June 2017
Volume 58, Issue 8
Open Access
ARVO Annual Meeting Abstract  |   June 2017
Three-month outcomes of intraocular surgery in survivors of Ebola virus disease
Author Affiliations & Notes
  • Rachel Bishop
    Consult service NEI NIH, Bethesda, Maryland, United States
  • Kirsten Tawse
    Front Range Eye Physicians, Longmont, Colorado, United States
  • Robert Dolo
    New Sight Eye Center, Monrovia, Liberia
  • Allen O Eghrari
    Wilmer Eye Institute, Baltimore, Maryland, United States
  • Footnotes
    Commercial Relationships   Rachel Bishop, None; Kirsten Tawse, None; Robert Dolo, None; Allen Eghrari, None
  • Footnotes
    Support  None
Investigative Ophthalmology & Visual Science June 2017, Vol.58, 793. doi:
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      Rachel Bishop, Kirsten Tawse, Robert Dolo, Allen O Eghrari; Three-month outcomes of intraocular surgery in survivors of Ebola virus disease. Invest. Ophthalmol. Vis. Sci. 2017;58(8):793.

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      © ARVO (1962-2015); The Authors (2016-present)

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Abstract

Purpose : Survivors of Ebola virus disease (EVD) frequently experience ophthalmic sequelae, in some cases requiring surgical intervention. Surgical outcomes in this cohort are important to investigate because of the risk of viral persistence and recurrent uveitis. We describe three-month outcomes of the first cases of known anterior segment surgery in Ebola survivors in Liberia.

Methods : Ophthalmic history and examination data were collected from Ebola survivors who presented to the PREVAIL III eye clinic in Monrovia, Liberia. Participants were specifically asked about surgical history at each visit. Visual acuity, intraocular pressure, and severity of inflammation, if present, were documented on standard data forms. Optical coherence tomography (OCT) was conducted of the anterior segment, optic nerve and macula with the Zeiss Cirrus 5000 spectral domain OCT device.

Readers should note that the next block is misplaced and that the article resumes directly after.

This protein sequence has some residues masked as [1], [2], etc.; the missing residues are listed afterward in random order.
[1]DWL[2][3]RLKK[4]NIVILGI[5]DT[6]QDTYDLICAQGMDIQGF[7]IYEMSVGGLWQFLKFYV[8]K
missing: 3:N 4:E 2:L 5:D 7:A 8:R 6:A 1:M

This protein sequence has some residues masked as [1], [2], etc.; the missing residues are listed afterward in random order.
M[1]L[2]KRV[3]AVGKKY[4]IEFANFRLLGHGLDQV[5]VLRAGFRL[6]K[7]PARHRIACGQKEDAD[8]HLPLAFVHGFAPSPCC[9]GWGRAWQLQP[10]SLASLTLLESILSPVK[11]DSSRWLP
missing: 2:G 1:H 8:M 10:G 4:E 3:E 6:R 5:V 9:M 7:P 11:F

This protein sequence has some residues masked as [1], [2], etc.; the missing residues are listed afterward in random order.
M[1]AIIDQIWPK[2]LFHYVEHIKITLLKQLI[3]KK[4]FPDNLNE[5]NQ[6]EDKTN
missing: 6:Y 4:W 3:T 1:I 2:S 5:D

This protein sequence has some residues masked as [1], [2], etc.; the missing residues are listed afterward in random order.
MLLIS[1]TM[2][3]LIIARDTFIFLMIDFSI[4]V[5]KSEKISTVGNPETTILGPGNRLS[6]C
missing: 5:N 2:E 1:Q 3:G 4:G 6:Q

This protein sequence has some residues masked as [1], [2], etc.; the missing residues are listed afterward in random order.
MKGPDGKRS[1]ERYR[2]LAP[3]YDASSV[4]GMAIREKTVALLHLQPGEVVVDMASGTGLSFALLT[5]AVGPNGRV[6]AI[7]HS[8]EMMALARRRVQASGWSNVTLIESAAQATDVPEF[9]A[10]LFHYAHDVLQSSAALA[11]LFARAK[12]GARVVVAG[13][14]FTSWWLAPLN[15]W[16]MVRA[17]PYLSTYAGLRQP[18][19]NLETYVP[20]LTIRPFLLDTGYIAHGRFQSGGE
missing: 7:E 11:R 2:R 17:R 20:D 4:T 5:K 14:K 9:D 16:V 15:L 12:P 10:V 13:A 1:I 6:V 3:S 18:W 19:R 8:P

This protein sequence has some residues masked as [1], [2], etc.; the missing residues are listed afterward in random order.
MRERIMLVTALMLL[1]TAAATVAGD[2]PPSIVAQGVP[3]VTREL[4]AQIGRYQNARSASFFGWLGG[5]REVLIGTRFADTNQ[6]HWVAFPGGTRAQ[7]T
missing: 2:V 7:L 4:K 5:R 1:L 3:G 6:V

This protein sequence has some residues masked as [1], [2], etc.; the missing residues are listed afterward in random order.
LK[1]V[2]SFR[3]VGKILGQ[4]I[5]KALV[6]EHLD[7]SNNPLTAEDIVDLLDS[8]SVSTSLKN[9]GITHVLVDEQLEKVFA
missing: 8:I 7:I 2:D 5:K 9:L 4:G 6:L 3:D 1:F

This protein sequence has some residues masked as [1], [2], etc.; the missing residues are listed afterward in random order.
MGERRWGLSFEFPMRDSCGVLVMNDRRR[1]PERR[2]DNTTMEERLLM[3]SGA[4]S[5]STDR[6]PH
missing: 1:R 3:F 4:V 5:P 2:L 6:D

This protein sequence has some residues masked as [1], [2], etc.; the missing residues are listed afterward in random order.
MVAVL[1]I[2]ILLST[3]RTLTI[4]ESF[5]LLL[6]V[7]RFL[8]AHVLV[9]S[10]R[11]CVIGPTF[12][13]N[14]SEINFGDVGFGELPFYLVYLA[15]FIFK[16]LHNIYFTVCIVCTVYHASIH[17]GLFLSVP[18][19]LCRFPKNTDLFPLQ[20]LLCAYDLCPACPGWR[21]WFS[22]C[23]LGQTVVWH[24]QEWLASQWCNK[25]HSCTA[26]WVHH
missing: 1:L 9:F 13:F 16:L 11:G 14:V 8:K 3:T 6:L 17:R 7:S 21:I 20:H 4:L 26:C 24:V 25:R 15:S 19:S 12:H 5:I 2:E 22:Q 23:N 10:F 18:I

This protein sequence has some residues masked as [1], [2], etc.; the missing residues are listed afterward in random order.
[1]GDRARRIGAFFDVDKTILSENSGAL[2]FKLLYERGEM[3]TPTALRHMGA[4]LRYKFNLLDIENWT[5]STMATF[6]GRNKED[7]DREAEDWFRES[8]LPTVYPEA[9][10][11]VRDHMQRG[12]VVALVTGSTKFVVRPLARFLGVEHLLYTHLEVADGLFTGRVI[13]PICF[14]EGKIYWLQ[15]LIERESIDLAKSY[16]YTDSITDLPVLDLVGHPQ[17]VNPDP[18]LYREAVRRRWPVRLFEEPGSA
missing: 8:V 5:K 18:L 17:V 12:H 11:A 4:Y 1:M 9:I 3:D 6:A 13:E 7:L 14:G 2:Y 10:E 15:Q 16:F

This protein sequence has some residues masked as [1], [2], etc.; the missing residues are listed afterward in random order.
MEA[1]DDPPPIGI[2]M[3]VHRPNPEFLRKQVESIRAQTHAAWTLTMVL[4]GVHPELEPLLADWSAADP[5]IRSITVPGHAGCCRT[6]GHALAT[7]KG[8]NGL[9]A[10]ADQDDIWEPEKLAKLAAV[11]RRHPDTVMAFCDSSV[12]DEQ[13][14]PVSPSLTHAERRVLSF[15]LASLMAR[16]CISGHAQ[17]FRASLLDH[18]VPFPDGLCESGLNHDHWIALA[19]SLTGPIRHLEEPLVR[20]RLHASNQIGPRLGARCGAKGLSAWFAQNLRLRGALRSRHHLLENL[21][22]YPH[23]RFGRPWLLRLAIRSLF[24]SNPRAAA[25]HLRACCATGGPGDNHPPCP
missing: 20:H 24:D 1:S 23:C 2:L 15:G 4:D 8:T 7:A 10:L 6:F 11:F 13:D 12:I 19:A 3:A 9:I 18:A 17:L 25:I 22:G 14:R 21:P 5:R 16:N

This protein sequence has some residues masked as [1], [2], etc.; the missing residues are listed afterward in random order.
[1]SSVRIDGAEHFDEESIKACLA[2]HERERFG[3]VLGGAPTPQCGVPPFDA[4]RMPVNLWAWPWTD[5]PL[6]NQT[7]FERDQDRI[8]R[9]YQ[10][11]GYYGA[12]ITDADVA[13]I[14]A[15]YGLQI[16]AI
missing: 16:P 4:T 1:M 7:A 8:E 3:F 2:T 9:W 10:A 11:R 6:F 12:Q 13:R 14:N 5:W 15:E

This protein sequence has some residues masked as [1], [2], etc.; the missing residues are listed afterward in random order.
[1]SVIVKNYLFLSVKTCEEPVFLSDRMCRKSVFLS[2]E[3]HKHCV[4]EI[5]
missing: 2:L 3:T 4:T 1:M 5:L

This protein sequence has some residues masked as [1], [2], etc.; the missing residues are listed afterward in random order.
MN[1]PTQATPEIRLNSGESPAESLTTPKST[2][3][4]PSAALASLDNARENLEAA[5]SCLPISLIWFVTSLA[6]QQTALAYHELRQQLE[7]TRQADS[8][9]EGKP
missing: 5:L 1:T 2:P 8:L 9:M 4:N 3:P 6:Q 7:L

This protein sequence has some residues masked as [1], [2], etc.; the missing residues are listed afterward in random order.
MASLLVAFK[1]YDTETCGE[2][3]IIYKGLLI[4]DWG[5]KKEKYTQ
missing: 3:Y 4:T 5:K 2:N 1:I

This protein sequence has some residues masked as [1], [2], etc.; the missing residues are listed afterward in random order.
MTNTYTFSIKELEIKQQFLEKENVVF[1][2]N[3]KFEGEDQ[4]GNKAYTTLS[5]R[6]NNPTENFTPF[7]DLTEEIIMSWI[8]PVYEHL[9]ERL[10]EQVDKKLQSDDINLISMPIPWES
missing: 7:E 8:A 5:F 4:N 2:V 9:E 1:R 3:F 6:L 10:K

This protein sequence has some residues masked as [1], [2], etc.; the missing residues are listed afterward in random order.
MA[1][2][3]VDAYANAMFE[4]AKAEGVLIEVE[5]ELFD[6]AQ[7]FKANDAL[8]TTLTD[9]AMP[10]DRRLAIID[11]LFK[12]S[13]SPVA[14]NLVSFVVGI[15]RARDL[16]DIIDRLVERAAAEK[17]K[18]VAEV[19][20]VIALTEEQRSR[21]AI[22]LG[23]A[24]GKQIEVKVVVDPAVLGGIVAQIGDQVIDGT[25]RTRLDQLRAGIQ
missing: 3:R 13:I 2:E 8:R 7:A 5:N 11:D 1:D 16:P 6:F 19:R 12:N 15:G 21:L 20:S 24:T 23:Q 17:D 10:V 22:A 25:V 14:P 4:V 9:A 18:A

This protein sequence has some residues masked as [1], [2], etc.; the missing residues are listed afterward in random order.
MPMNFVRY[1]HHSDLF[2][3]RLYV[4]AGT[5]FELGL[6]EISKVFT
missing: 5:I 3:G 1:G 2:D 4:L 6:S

Results : To date, three-month follow-up data is available for three surgeries among two survivors. The first, a 26-year-old male with known zonular dehiscence, underwent cataract surgery followed by YAG vitreolysis. Intraocular inflammation reduced from 2+ anterior chamber cell at one week to quiet at 3 months with taper of topical dexamethasone 1%. There was no macular thickening on OCT. The second, a 23-year-old male, underwent laser peripheral iridotomy for iris bombe in the setting of inflammatory pupillary membrane and posterior synechiae. Following a one-month taper of topical prednisolone acetate 1%, at 3 months he had a quiet eye, intraocular pressure of 8mmHg, and patent peripheral iridotomy by OCT.

Conclusions : In these two cases of intraocular surgery in Ebola survivors in Liberia, inflammation resolved with topical steroids, and without worsening of the disease course. Public health ramifications and further surgical outcomes will be discussed.

This is an abstract that was submitted for the 2017 ARVO Annual Meeting, held in Baltimore, MD, May 7-11, 2017.

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